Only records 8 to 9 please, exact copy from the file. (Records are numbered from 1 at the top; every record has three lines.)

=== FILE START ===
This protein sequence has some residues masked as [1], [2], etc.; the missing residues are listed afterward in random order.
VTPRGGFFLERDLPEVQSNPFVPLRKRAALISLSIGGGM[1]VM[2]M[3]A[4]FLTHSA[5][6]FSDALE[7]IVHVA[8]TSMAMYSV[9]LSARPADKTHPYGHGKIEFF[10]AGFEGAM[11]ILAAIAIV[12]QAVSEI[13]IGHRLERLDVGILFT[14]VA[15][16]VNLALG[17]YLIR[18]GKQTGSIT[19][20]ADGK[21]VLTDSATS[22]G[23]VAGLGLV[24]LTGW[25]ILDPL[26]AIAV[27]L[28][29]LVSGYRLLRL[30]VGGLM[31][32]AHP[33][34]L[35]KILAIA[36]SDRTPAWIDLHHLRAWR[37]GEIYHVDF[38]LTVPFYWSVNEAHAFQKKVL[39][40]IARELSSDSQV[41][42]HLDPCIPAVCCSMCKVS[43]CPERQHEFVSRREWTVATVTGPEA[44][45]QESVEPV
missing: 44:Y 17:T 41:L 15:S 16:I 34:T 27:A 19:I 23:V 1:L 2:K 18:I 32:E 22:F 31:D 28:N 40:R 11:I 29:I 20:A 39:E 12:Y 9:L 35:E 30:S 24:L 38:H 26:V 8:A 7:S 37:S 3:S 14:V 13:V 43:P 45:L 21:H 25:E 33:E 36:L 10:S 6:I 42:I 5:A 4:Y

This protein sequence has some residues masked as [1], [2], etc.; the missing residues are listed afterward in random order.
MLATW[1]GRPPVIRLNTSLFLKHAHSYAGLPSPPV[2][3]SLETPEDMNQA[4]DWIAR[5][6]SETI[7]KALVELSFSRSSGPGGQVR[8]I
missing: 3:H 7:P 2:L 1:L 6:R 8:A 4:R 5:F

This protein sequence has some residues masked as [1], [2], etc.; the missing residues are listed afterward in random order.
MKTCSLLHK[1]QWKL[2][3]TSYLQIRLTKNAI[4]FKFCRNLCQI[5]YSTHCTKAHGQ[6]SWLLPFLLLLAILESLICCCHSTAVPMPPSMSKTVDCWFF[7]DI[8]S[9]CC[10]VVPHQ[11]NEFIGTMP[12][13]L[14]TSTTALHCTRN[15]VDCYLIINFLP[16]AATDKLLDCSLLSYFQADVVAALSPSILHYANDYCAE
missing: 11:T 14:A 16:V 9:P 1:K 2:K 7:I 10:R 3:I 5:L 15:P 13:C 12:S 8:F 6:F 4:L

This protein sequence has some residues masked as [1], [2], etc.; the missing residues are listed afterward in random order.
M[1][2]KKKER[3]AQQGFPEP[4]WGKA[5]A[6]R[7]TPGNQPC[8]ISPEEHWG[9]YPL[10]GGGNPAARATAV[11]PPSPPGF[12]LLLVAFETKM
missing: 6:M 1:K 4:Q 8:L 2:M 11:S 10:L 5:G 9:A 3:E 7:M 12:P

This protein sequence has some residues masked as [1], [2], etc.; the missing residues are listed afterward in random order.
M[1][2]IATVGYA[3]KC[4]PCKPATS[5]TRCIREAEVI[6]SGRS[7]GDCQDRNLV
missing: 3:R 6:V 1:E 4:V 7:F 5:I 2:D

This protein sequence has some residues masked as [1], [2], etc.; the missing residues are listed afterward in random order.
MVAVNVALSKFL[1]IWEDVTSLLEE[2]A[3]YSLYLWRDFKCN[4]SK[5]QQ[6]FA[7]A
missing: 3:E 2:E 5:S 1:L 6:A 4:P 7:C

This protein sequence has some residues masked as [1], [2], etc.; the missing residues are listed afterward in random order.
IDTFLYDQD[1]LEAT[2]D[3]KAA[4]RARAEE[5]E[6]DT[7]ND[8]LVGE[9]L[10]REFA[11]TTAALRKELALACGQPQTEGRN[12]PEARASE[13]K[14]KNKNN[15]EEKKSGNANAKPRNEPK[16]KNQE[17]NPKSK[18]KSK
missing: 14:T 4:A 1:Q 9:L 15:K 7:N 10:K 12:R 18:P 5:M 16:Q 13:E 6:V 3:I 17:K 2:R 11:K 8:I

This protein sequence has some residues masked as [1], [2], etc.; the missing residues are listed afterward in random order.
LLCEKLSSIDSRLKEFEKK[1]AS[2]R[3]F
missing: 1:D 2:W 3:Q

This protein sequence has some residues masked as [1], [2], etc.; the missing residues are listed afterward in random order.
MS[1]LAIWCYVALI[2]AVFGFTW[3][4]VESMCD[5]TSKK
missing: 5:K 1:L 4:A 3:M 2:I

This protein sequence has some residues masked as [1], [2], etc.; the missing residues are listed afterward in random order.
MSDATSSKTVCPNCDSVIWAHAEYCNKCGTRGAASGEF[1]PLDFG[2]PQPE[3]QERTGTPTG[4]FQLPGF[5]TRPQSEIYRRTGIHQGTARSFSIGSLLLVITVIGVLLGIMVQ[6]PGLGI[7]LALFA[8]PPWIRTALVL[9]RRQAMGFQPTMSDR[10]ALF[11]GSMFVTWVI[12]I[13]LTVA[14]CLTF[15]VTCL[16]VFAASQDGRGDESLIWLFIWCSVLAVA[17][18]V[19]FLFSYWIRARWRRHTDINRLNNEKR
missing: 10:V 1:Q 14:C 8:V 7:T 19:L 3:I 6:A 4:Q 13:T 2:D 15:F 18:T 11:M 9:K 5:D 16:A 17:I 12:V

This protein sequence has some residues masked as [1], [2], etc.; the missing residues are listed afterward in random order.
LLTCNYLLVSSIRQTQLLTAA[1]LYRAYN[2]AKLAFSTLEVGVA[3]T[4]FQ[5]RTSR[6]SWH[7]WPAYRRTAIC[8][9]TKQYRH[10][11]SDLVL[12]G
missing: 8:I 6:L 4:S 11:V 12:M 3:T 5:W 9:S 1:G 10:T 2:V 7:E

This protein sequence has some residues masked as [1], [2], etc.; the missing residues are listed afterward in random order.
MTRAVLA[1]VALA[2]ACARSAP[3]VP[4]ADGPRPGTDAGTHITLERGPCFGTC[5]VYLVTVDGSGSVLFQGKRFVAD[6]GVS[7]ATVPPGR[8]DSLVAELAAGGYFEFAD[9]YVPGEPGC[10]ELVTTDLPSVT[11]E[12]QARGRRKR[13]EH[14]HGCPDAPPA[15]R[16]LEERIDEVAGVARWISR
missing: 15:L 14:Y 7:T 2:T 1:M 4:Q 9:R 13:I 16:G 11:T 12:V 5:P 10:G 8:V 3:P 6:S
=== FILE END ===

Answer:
This protein sequence has some residues masked as [1], [2], etc.; the missing residues are listed afterward in random order.
LLCEKLSSIDSRLKEFEKK[1]AS[2]R[3]F
missing: 1:D 2:W 3:Q

This protein sequence has some residues masked as [1], [2], etc.; the missing residues are listed afterward in random order.
MS[1]LAIWCYVALI[2]AVFGFTW[3][4]VESMCD[5]TSKK
missing: 5:K 1:L 4:A 3:M 2:I